Can’t do it, bruh, Cochran says: “There comes a time when you got to fall on your sword for your client. Tomorrow is your day.”

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Damn, homie.

The following morning, Cochran begins his opening statement with a quote from Martin Luther King Jr.

Really? He dragged Martin Luther the Kang into this?

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Cochran continues, mentioning the witnesses he knows the prosecution doesn’t know about. Clark and Hodgman look stunned. Hodgman leaps up to tell the judge that the full witness list has not been turned over to the people. Cochran looks baffled.

Douglas takes one for the team as planned and says the Dream Team screwed up. A shrill Hodgman responds, then complains of chest pain before collapsing on the floor.

Oh.

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My.

God.

Hodgman is taken out on a stretcher and Ito says they should adjourn for the day. Ya think?

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At the DA’s office later, Gil Garcetti half jokes that the building must be cursed. Hodgman’s wife says he’ll be fine but he’s not working the case. Clark says that Darden is ready to step up to co-prosecutor.

For some reason I still don’t fully understand, the jury will be touring O.J.’s house. Cochran redecorates the house with African-inspired decor and pictures of O.J.’s mama and kids. Soon thereafter, the jurors are walking through O.J.’s house. In the yard, Clark’s complaining to Ito about O.J.’s home being staged. Darden can’t deal and walks over to take a seat. After O.J. flips on him for sitting on his bench, Cochran approaches Darden to say he shouldn’t question Fuhrman on the stand.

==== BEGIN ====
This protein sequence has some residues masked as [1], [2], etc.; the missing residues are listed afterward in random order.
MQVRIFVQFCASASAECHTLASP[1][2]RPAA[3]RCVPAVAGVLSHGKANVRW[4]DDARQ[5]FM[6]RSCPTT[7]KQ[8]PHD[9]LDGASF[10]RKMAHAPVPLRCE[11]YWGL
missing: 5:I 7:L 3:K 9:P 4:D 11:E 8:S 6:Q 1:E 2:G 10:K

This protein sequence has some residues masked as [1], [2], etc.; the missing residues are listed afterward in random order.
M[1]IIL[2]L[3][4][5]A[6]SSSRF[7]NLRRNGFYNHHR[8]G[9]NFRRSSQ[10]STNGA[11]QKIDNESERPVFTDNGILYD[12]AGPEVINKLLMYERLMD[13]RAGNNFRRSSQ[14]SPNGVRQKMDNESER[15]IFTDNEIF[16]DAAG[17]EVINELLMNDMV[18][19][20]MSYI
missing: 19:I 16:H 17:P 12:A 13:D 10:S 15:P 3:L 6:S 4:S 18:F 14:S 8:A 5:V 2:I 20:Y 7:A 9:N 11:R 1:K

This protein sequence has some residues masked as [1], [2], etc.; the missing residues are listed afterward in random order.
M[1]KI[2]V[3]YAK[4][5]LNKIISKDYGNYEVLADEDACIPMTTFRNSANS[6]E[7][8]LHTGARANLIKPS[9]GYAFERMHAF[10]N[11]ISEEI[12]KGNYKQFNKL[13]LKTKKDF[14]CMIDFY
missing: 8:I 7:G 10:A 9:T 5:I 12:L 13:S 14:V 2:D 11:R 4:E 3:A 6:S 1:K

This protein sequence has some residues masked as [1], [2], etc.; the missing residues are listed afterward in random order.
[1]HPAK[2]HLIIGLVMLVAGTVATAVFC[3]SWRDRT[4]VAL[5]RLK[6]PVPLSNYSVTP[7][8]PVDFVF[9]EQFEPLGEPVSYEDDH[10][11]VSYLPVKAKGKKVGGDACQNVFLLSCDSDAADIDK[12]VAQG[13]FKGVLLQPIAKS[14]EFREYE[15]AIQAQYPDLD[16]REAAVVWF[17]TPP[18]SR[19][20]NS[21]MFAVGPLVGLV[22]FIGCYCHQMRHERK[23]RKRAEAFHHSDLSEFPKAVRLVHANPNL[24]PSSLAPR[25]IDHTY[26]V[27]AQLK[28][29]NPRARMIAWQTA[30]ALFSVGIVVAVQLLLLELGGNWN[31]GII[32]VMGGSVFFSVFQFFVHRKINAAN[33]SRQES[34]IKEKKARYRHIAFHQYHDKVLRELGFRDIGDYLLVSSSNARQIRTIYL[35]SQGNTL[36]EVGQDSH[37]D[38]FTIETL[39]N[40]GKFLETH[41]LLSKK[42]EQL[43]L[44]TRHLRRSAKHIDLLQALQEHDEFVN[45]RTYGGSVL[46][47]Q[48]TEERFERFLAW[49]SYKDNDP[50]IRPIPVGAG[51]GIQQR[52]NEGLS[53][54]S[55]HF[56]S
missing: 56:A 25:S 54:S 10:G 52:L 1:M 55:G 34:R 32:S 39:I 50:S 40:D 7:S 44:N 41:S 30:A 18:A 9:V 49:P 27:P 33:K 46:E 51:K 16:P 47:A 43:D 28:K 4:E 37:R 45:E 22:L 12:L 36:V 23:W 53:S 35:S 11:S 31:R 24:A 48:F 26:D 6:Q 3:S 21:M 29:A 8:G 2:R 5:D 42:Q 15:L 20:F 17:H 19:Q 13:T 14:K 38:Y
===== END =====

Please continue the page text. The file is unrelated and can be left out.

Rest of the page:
Darden calls his dad, freaking out about what Cochran said. He thinks his former mentor is intimidated by him. Ummmm. Nah. Papa Darden reminds his son that he is in charge, so he needs to act like it. Also, “could it be possible he’s just trying to give you some good advice, black man to black man?” I wish Darden would listen to his dad more.

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Darden interviews Fuhrman in preparation for the trial. He asks the detective how he feels about interracial couples. “Don’t care,” Fuhrman responds. Does he have any hobbies? He collects World War II memorabilia, mostly medals. What athletes does he like? “George Foreman and Magic Johnson,” Fuhrman responds.

“I’m surprised to hear that,” says Darden. In the past, hasn’t the detective expressed a dislike of African Americans? No. Has he ever targeted African Americans while on the job? No. “Have you ever used a racial slur in describing an African American?” Darden inquires. No. “Oh, you’re saying you’ve never used the n-word?” Of course, Fuhrman firmly denies using the n-word.

“I haven’t, ever,” he says.

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Afterward, Darden barges into a meeting Clark is having with other attorneys and announces that he’s not putting Fuhrman on the stand. Clark finally agrees to do it herself.

At home, Fuhrman is tending to the aforementioned World War II memorabilia. The camera pans to a medal with a swastika.

What an outtro!

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Demetria Lucas D’Oyley is a contributing editor at The Root, a life coach and the author of Don’t Waste Your Pretty: The Go-to Guide for Making Smarter Decisions in Life & Love as well as A Belle in Brooklyn: The Go-to Girl for Advice on Living Your Best Single Life. She is also a blogger at SeeSomeWorld.com, where she covers pop culture and travel. Follow her on Twitter and Instagram.